Turns out sea levels may be on track to rise by more than double the unsettling figure climate scientists previously projected, and all within a century. A new study, released Monday, predicts a rise of 6.6 feet by 2100, if global temps warm by 9 degrees Fahrenheit. In that "worst-case scenario," according to CNN, hundreds of millions of people—including residents of New York City—would find themselves displaced as their homes sink underwater.
That's a substantial change from 2013, when the Intergovernmental Panel on Climate Change (IPCC) concluded that, if humanity does not drastically reduce carbon emissions and instead just keeps doing what we're doing, we'll be facing a sea level rise of between about 1.7 and 3.2 feet. But that assessment, according to the BBC, excluded all but the most likely possibilities, meaning it presented a limited picture of our potential for destruction. Instead of looking just at the 17 to 83 percent possibility range, the new expert judgment study (which solicited opinions from 22 ice sheet experts) looked at 5 to 95 percent of the possible outcomes if temperatures increase beyond 2 degrees Celsius (3.6 degrees Fahrenheit).
At that lower level, Greenland's melting ice sheet would be the primary issue, but if atmospheric warming rose to that 5 degree Celsius mark, then you would see East and West Antarctica contributing to the overflow. In that scenario, the sea swallows about 1.79 million square kilometers, or 691,120 sq miles, of land—"an area more than three times the size of California," according to CNN. As a result, some 187 million people would find themselves in an extremely vulnerable position, as islands became uninhabitable, and farmland near water sources became swamped. Coastal cities could just forget it.
The report's lead author, Jonathan Bamber, professor of physical geography at the University of Bristol, emphasized to the BBC that the odds of achieving the 5-degree warming disaster model are about 5 percent, and certainly avoidable if we take aggressive steps to scale back emissions...yesterday? years, decades ago? right freakin' NOW? All the above, probably, so regardless, 5 percent odds should alarm you.
"If I said to you that there was a one in 20 chance that if you crossed the road you would be squashed you wouldn't go near it," Bamber told the BBC. "Even a 1 percent probability means that a one in a hundred year flood is something that could happen in your lifetime. I think that a 5 pecent probability, crikey—I think that's a serious risk."
And I would tend to agree, because remember that 1,600-page climate report the Trump administration maaaaybe attempted to bury in a post-Thanksgiving news dump last year? It put us on a path to achieve that 2 degrees Celsius (3.6 degrees Fahrenheit) of warming by 2040, and also noted that if we fail to take drastic measures to cut down on greenhouse gas emissions—or if, you know, America re-elects a man seemingly bent on doing the opposite of every recommendation handed him by climate scientists—that we could hit 9 degrees Celsius by 2100.
Although climate change is not theoretical, the 9-degree mark currently is. With that in mind, here's a list of 2020 presidential candidates who co-sponsored the Green New Deal, an ambitious climate justice plan for the transition to renewable energy by 2030. To be clear, the GND offers a lofty and probably implausible template, but it's worth knowing where priorities lie.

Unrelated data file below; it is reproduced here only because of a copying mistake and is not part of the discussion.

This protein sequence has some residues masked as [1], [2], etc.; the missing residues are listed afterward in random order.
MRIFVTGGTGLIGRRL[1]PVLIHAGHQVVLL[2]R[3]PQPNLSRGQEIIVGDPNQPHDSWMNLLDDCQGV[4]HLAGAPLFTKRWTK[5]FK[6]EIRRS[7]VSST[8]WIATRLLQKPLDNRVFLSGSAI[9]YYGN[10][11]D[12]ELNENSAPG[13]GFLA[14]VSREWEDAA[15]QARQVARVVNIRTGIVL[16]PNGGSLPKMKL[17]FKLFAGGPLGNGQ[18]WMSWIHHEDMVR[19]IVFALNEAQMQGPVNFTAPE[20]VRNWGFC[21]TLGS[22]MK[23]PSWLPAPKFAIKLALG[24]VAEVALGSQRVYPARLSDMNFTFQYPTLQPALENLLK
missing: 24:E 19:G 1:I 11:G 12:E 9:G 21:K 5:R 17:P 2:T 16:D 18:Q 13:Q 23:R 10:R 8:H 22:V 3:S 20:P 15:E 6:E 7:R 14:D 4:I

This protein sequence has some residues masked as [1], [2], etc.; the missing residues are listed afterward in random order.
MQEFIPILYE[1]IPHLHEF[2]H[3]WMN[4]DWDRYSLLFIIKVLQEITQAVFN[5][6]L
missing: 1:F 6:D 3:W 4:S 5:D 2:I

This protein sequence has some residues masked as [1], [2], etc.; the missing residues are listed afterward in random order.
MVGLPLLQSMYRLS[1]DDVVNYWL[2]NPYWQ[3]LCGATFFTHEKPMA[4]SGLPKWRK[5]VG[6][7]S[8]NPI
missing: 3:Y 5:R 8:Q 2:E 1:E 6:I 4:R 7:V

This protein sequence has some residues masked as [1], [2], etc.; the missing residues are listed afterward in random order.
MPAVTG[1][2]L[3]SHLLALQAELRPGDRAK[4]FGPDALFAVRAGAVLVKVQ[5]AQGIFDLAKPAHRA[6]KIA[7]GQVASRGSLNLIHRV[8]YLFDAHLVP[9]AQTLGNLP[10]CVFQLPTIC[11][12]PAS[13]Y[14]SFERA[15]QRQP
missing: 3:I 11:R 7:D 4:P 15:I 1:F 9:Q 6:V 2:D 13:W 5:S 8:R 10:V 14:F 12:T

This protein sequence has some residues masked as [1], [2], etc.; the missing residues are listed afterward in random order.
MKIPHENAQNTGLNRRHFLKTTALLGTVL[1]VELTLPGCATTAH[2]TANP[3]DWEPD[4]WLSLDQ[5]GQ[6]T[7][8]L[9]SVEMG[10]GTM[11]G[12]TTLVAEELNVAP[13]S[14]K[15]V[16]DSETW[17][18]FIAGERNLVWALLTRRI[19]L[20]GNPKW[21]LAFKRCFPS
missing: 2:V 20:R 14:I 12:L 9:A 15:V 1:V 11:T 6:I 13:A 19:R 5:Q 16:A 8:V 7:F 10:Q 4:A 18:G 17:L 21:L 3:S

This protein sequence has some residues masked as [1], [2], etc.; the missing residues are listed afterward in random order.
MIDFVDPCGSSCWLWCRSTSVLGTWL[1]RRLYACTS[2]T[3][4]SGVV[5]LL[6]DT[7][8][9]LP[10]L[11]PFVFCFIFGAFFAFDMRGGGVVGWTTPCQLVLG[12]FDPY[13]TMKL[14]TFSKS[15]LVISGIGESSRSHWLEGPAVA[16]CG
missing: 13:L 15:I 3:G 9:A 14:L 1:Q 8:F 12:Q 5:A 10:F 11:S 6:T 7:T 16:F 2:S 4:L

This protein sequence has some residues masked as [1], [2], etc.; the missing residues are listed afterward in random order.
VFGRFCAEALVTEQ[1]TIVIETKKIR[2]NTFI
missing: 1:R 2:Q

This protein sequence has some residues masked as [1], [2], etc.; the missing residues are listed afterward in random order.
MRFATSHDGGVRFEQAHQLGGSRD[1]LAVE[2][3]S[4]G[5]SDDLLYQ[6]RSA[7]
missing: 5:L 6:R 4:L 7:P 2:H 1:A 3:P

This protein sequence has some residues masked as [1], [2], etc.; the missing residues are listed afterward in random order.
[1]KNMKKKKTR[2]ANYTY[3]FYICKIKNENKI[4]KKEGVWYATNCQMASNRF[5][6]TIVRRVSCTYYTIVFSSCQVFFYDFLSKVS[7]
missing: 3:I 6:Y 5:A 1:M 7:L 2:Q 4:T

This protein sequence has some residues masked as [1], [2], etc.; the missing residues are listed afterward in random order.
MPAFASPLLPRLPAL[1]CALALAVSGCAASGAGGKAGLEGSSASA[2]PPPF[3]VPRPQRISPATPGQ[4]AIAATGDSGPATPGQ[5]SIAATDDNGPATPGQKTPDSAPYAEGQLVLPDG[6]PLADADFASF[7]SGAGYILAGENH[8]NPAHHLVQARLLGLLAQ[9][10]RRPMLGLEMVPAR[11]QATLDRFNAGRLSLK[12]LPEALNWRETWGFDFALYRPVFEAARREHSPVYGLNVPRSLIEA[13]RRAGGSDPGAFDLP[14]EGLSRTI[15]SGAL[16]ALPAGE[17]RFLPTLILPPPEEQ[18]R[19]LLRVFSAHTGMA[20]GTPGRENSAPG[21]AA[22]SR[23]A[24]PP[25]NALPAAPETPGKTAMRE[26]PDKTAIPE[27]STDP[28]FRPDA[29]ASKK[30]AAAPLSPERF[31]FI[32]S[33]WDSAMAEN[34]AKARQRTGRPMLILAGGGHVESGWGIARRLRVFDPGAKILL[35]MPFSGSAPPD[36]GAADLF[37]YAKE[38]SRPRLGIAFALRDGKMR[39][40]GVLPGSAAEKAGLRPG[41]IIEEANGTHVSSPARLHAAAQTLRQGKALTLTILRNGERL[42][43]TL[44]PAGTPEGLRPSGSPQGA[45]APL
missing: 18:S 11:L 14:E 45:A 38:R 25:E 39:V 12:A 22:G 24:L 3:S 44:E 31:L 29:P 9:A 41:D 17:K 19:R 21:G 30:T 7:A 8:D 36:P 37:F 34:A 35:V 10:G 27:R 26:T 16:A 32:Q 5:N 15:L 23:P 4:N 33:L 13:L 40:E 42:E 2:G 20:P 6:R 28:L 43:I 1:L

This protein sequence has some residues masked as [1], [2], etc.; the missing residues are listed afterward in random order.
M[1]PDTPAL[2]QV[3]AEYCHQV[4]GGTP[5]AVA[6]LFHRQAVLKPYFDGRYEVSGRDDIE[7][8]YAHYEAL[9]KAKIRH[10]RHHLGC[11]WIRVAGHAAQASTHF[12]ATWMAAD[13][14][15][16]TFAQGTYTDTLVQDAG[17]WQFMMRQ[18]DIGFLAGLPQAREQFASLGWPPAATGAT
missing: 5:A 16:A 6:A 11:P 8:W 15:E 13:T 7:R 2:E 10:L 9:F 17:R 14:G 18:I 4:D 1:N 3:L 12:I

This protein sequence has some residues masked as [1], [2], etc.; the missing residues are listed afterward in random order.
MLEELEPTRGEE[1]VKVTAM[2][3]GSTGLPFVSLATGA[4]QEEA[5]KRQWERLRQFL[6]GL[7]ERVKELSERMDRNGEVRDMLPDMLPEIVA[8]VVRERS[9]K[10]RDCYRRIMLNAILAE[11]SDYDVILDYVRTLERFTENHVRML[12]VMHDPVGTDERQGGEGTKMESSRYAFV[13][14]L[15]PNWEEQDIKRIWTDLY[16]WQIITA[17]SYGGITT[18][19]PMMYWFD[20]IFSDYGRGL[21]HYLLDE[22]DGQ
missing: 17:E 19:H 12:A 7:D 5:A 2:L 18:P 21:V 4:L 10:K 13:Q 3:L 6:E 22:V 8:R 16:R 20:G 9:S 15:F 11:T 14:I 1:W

Senators Elizabeth Warren (D-Massachusetts), Bernie Sanders (D-Vermont), Kamala Harris (D-California), Amy Klobuchar (D-Minnesota), Cory Booker (D-New Jersey), Kristin Gillibrand (D-New York) all co-sponsored the GND, while Mayors Bill de Blasio—who recently championed NYC's own Green New Deal at a Trump Tower rally—and Pete Buttigieg, of South Bend, Indiana, have voiced their support for the spirit of the legislation. Former San Antonio mayor Julián Castro has said: "As President, my first executive order will recommit the United States to the Paris climate accord. We're gonna say no to subsidizing big oil and say yes to passing a Green New Deal." Former tech executive Andrew Yang has said he is "aligned and onboard" with the GND, according to Axios. U.S. Representative Seth Moulton (D-Massachusetts) has also endorsed the GND, and Representative Eric Swallwell (D-California) signed on as a House co-sponsor.
Believers in climate change who have not signed on to the GND, but are either crafting their own plans or believe in the necessity of proactive climate policy include: Beto O'Rourke; U.S. Representative Tulsi Gabbard (D-Hawaii); former Vice President Joe Biden; Governor Steve Bullock (D-Montana); Governor Jay Inslee (D-Washington); Senator Michael Bennett (D-Colorado); Governor John Hickenlooper (D-Colorado); Representative Tim Ryan (D-Ohio); and Representative John Delaney (D-Maryland). And while former Massachusetts Governor and current Republican challenger William Weld has not thrown his weight behind the GND, he has scolded his party and president for deliberately ignoring climate change, a real thing.
Inslee, for whom environmental issues constitute a major part (if not the major part) of the campaign platform, has proposed the Democratic National Committee hold a climate change debate. Another petition has called for all the approximately 1,000 candidates vying for the Oval Office in 2020 take part in a climate change debate. No word yet on whether or not any of that will happen, but considering the circumstances, it certainly seems warranted.